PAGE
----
Navarro was too solid

The bedrock of the Navarro game is consistency, and as Chris Evert pointed out on commentary, "She's a human backboard."

Gauff said she knew what to expect from Navarro, who has shot up the rankings from 55 to 17 in the space of a year with a rock-solid game that gives up few mistakes. Against a player like Gauff, who goes after the ball, that's not easy. But Navarro's unforced error count was just 16, compared to 25 for Gauff, 16 of which came on the forehand, the side that can break down when Gauff is not aggressive enough.

Emma Navarro wins the all American matchup on Centre Court 🫨

The No.19 seed defeats No.2 seed Coco Gauff in straight sets to move through into the quarter-finals 👊#Wimbledon pic.twitter.com/GlLznb6ywC

— Wimbledon (@Wimbledon) July 7, 2024

"She really did well timing my hardballs to her, which isn't easy to do on grass," Gauff said. "Also she hit a lot of extra balls back, like slices, mixing it up. Overall I think she played well. I think she returned well today, especially on my second serve."

Matches are usually decided by what happens in the shorter rallies, and Gauff had the edge in rallies of zero to four strokes, winning 37 to 27. But when the rallies became long, it was Navarro who came out on top, winning 16 of the 19 points when the rally hit nine strokes or more. Gauff's patience wasn't there.

Gauff was also unable to hit through the Navarro defense, finding just 12 winners in the entire match, compared to 10 for her opponent. Usually, she would expect a much bigger differential.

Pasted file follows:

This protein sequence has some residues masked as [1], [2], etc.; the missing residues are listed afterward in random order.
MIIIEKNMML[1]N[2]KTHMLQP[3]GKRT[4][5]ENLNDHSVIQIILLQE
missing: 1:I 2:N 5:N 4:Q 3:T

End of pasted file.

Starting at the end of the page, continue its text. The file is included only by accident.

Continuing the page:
So who's going to win the title?

On paper, the winner looks likely to come from the top half, but this tournament has shown us that making predictions is not the wisest thing to do. Three Grand Slam champions -- Elena Rybakina, Barbora Krejcikova and Jelena Ostapenko -- remain, while Danielle Collins, Elina Svitolina and Putintseva have what it takes to go deep.

Rybakina, who takes on Anna Kalinskaya of Russia on Monday, is the favorite. The 2022 Wimbledon champion has been struggling with a series of health issues of late. She withdrew from Dubai and Berlin, and was under the weather at Roland Garros. But her form here has looked good, and she was on top form in dismissing the former world No. 1 Caroline Wozniacki, losing just one game in the previous round.

Collins continues to play outstanding tennis in her final year on tour. The American plays Krejcikova in the fourth round, while Ukrainian Svitolina is another to watch after taking out two-time runner-up Ons Jabeur in the third round.

In the bottom half, Paolini, a finalist at Roland Garros, had not won a match on grass before this year but is flying, while who's to say Lulu Sun, the New Zealand qualifier who knocked out Emma Raducanu on Sunday, won't go all the way. Or maybe it will be Navarro who lifts the trophy next Saturday.

"I'm believing that this is possible as it's happening," Navarro said. "I'm starting to think, Why not me? Why not? Why can't I make a quarterfinal run? Why can't I go deep in Grand Slams? I think I'm coming into that belief as we speak."

With Coco Gauff out at Wimbledon too, who is going to win? (2024)